Be Prepared for a Foggy Camera Lens
Odds are when you get out of your warm car and step out into the cold Haleakala air – you’re lenses are going to need time to adjust to the climate change (which is another good reason to get there early). Bring a soft lens cloth to wipe off the foggy camera lens. A soft wipe is good for trying to speed up the process.
Bring a Tripod
Bring a tripod for that super sharp shot. However know that it’s possible to get the shot without one. I brought mine but didn’t use it. There was enough light for a clear shot when you are shooting into the sun.
Here’s the travel tripod I normally use.
Familiarize Yourself With How to Compose Great Vacation Photos
This is a one time chance to catch a great Haleakala Sunrise photo on your vacation to Maui – so make sure you get a great shot. If you do nothing else, please remember the rule of thirds – don’t put the sun or people in the middle of your shot!
For quick tips on How to Take Great Vacation Photos – check out my tips.
Bring Your Telephoto Lens
Bring your telephoto lens; one that can reach a minimum of 200 or 300mm. This may seem weird because you are probably thinking the best lens to have is a wide angel lens. I say take both! I did most of my most dramatic shooting with my 300 mm lens – you will get amazing shots of the cloud details and the light bouncing off the clouds.
Start Taking Photos Before The Sun Comes Up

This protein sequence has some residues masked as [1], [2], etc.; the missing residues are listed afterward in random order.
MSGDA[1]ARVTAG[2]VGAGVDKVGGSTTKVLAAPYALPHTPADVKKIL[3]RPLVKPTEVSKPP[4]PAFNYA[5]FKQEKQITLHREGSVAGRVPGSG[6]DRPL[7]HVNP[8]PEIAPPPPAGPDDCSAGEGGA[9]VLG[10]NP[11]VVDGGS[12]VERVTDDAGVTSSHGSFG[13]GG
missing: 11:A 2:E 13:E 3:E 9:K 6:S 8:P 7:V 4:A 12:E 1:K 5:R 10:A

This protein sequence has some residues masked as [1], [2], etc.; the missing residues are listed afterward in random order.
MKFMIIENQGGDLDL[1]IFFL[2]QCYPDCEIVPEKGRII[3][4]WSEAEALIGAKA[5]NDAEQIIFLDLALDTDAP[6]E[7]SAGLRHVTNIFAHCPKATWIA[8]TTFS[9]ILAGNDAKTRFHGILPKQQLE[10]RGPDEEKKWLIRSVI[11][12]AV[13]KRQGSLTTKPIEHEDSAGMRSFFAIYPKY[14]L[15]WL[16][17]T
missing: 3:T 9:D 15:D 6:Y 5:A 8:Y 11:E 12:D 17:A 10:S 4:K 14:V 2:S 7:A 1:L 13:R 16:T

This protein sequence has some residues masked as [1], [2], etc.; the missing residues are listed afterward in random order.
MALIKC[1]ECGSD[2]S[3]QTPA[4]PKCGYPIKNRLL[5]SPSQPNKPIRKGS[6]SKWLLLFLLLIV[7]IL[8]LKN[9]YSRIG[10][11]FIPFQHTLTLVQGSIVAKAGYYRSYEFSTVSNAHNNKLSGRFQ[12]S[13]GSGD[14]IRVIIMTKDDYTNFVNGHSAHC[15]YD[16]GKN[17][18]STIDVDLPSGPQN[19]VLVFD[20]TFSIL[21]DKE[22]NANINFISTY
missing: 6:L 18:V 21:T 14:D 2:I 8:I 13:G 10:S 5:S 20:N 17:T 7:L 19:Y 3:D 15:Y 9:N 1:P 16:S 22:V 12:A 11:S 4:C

Shoot before the sun comes up – get the whole progression. Just remember to always be adjusting your settings – ISO and metering is changing constantly as the lighting is changing every minute.
Turn Around and Look Behind You
Turn around. Yes – turn around and get the softly lit landscape behind you – we often forget what’s around us when we are mesmerized by the sunrise. That sunrise low light will be lighting up the mountains behind you in beautiful orange and yellow.
Stay After Sunrise
Stay after the sunrise. The sun continues to rise and light up the crater floor – it’s worth it to stay and get these shots with amazing lighting. This is the time to use your wide angle lens!
Plus – all of the crowds leave and you can really soak in the environment. I even got a bonus by staying late – I came across a Brazilian guy who was testing his balance and strength doing some amazing poses among this stunning backdrop. Bonus – he was really good looking too – it’s always good to stay late!
Use Photograpy Filters
I used my polarizing filter as well as my graduated neutral density filter so that hopefully I would have to do less post processing after the fact. When shooting into the sun the light is harsh so the filters really help to soften it and assist with the metering.
Put the Camera Down
Finally – make sure that you take a few moments away from the viewfinder and just enjoy nature’s beauty. There’s nothing like seeing the sun pop out of the clouds – it looks like a big ball of fire and makes you appreciate the way our planet and world functions. It truly is miraculous.
Haleakala Sunrise Tour
I actually did this by myself and didn’t go on a tour, however there are lots of options for sunrise tours that even include pickups and breakfast! Here are a few options if you want to do a Haleakala Tour
Disclosure: I was a guest of Maui Visitor Bureau for this trip. However all of the opinions expressed here are my own. I was able to choose my own activities that were of interest to me and my style of travel.